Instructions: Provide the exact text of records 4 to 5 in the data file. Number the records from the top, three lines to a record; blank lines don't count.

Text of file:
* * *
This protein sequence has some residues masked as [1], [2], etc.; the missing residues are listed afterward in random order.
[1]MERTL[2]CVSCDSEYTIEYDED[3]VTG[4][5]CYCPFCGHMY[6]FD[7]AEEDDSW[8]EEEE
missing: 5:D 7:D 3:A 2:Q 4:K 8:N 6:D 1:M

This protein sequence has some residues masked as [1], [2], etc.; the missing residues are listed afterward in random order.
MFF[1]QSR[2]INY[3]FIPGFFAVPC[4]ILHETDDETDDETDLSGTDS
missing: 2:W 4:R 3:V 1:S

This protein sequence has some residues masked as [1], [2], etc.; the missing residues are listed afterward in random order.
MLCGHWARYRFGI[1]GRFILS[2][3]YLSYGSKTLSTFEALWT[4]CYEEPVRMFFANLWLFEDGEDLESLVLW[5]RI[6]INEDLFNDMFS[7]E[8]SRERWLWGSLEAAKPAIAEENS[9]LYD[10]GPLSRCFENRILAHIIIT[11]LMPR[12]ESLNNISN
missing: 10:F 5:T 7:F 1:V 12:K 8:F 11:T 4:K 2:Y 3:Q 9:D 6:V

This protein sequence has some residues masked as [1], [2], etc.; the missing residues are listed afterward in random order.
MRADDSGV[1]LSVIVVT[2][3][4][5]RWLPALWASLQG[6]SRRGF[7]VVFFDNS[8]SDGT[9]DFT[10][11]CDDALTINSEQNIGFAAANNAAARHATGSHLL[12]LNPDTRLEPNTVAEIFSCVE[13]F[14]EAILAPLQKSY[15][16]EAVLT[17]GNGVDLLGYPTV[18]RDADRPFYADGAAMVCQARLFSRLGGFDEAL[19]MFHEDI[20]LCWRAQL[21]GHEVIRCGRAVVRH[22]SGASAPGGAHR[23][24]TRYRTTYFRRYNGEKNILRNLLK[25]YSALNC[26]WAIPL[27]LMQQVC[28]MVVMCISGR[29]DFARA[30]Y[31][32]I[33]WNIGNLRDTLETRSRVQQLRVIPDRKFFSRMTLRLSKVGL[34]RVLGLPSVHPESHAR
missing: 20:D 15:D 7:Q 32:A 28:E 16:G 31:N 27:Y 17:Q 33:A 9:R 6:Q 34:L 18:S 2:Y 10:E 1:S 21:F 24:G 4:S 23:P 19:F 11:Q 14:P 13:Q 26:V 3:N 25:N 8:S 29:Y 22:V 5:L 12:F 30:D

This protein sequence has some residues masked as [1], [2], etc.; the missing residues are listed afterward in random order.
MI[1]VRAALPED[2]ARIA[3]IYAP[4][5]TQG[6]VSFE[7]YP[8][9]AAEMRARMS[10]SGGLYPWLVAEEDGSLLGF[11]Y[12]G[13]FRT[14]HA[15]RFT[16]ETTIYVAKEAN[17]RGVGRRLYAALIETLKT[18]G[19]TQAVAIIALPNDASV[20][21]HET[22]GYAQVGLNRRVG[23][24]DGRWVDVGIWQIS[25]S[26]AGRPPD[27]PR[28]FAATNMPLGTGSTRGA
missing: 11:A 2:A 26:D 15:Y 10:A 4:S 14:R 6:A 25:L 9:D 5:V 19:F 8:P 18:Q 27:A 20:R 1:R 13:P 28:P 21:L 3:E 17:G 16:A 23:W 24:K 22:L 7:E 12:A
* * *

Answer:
This protein sequence has some residues masked as [1], [2], etc.; the missing residues are listed afterward in random order.
MRADDSGV[1]LSVIVVT[2][3][4][5]RWLPALWASLQG[6]SRRGF[7]VVFFDNS[8]SDGT[9]DFT[10][11]CDDALTINSEQNIGFAAANNAAARHATGSHLL[12]LNPDTRLEPNTVAEIFSCVE[13]F[14]EAILAPLQKSY[15][16]EAVLT[17]GNGVDLLGYPTV[18]RDADRPFYADGAAMVCQARLFSRLGGFDEAL[19]MFHEDI[20]LCWRAQL[21]GHEVIRCGRAVVRH[22]SGASAPGGAHR[23][24]TRYRTTYFRRYNGEKNILRNLLK[25]YSALNC[26]WAIPL[27]LMQQVC[28]MVVMCISGR[29]DFARA[30]Y[31][32]I[33]WNIGNLRDTLETRSRVQQLRVIPDRKFFSRMTLRLSKVGL[34]RVLGLPSVHPESHAR
missing: 20:D 15:D 7:Q 32:A 28:E 16:G 31:N 27:Y 17:Q 33:A 9:R 6:Q 34:L 18:S 2:Y 10:E 1:S 21:F 24:G 4:S 23:P 19:F 11:Q 14:P 13:Q 26:V 3:N 25:N 8:S 29:Y 22:V 5:L 12:F 30:D

This protein sequence has some residues masked as [1], [2], etc.; the missing residues are listed afterward in random order.
MI[1]VRAALPED[2]ARIA[3]IYAP[4][5]TQG[6]VSFE[7]YP[8][9]AAEMRARMS[10]SGGLYPWLVAEEDGSLLGF[11]Y[12]G[13]FRT[14]HA[15]RFT[16]ETTIYVAKEAN[17]RGVGRRLYAALIETLKT[18]G[19]TQAVAIIALPNDASV[20][21]HET[22]GYAQVGLNRRVG[23][24]DGRWVDVGIWQIS[25]S[26]AGRPPD[27]PR[28]FAATNMPLGTGSTRGA
missing: 11:A 2:A 26:D 15:Y 10:A 4:S 14:R 6:A 25:L 9:D 5:V 19:F 8:P 18:Q 27:A 20:R 1:R 13:P 28:P 21:L 3:E 17:G 16:A 23:W 24:K 22:L 7:E 12:A